After taking some time off school, Brian returned to UC-Denver, while still continuing therapy. He graduated in 2011 with a degree in psychology, but his life experiences living with spinal cord injury, led him to pursue a different career path.
Dyslexie is a typeface font designed to mitigate some of the issues that dyslexics experience when reading. Christian Boer developed it while in college to help fight his own dyslexia.
With a heavy base line, alternating stick/tail lengths, larger-than-normal openings, and semi-curve slant, the dyslexia font ensures that each character has a unique form. When reading a text in the dyslexia font, people with dyslexia have a lot less trouble and fewer errors are made.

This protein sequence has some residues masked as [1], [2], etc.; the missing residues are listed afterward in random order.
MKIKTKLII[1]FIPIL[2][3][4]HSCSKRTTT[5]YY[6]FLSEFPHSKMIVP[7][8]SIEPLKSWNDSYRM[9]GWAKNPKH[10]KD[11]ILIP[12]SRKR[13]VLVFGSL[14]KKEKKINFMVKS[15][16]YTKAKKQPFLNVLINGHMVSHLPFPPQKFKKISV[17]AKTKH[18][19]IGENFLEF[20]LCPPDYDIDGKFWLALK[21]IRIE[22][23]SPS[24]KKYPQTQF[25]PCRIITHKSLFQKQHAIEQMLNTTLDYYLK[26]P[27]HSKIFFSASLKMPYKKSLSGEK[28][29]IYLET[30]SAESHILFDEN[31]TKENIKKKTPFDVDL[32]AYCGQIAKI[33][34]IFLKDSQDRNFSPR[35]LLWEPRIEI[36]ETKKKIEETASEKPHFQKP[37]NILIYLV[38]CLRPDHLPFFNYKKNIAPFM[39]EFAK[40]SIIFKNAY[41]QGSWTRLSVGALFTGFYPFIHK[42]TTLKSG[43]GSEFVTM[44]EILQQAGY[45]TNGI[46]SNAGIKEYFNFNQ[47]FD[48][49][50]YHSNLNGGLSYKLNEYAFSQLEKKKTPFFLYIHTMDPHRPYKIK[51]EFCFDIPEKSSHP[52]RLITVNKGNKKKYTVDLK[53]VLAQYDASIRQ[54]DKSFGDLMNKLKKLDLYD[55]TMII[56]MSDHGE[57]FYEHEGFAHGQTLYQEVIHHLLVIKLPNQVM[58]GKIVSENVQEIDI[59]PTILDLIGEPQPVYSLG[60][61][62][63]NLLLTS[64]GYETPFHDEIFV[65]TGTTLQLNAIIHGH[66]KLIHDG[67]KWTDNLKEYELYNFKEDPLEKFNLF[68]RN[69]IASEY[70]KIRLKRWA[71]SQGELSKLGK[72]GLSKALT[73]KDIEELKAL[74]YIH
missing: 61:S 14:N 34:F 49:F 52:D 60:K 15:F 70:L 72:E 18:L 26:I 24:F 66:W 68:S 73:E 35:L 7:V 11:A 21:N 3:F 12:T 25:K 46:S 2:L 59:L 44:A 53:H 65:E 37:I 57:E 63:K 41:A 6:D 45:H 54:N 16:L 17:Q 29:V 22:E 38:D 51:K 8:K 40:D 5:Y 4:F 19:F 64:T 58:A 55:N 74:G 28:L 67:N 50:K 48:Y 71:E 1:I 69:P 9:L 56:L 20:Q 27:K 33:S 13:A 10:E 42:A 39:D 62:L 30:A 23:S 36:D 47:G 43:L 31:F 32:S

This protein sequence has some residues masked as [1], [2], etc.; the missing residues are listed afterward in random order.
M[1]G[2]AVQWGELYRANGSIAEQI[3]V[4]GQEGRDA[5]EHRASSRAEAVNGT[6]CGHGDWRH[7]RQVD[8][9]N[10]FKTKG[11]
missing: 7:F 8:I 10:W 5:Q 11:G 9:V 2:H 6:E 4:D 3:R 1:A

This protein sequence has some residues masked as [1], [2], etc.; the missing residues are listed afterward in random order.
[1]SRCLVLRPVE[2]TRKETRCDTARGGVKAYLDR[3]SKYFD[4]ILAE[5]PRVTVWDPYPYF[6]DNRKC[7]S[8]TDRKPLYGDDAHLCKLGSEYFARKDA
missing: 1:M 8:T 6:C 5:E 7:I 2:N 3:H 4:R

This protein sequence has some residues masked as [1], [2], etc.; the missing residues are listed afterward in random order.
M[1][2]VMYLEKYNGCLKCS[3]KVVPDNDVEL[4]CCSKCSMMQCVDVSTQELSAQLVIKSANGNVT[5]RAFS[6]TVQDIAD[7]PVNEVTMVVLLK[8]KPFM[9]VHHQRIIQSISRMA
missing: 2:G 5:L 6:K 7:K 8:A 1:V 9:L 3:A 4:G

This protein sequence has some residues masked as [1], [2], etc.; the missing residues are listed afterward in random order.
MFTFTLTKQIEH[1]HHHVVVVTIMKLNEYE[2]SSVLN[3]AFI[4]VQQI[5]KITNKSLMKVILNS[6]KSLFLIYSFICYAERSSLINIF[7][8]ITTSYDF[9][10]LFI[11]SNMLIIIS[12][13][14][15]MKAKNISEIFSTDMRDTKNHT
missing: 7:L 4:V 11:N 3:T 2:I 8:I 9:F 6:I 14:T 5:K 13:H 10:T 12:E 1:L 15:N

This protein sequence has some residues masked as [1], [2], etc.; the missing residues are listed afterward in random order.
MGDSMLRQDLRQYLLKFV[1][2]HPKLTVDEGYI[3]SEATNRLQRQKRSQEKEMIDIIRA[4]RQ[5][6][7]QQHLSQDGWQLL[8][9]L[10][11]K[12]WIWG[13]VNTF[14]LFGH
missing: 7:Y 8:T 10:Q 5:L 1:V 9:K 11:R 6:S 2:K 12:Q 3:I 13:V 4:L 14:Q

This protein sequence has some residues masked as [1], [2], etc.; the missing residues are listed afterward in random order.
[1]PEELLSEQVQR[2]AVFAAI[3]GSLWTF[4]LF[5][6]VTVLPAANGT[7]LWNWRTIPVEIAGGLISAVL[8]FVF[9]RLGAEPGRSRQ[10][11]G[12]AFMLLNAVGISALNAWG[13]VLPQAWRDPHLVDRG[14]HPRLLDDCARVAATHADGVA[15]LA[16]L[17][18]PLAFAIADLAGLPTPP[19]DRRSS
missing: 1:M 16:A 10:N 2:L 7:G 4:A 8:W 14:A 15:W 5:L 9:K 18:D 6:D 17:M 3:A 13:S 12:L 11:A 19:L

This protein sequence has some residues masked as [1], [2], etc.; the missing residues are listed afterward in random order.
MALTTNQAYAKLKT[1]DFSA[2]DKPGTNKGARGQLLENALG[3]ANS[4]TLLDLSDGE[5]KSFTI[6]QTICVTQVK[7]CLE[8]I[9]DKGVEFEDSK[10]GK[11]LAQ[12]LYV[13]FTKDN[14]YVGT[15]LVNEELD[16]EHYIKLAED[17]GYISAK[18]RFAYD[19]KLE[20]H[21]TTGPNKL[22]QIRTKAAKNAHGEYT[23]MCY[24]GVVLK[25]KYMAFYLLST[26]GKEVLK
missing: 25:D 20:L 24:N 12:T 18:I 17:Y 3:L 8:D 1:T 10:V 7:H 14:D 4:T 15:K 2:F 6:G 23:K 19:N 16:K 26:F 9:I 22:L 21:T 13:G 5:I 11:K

The app allows the user to set the total number of positions on the patient’s body where the treatment must occur, the number of minutes that the tapping action must be performed per position and a time period for resting in between each position. An alert displays on the phone to let the user know when it’s time to change positions, which can also be customizable.
To engage the child, animal sounds and graphics with a celebration screen appears that incorporates the patient’s name when a treatment is complete.
Created with the help of FundedApps, Share My ABCs allows children to trace letters and shapes and write words, as well as sharing them with loved ones. It features pictures of animals to represent upper and lower case letters and an option to write the whole name of the animal. It also allows a word and message to be traced in different colours, and what was written by the child could be saved by the adult on to a E-card to send to relatives.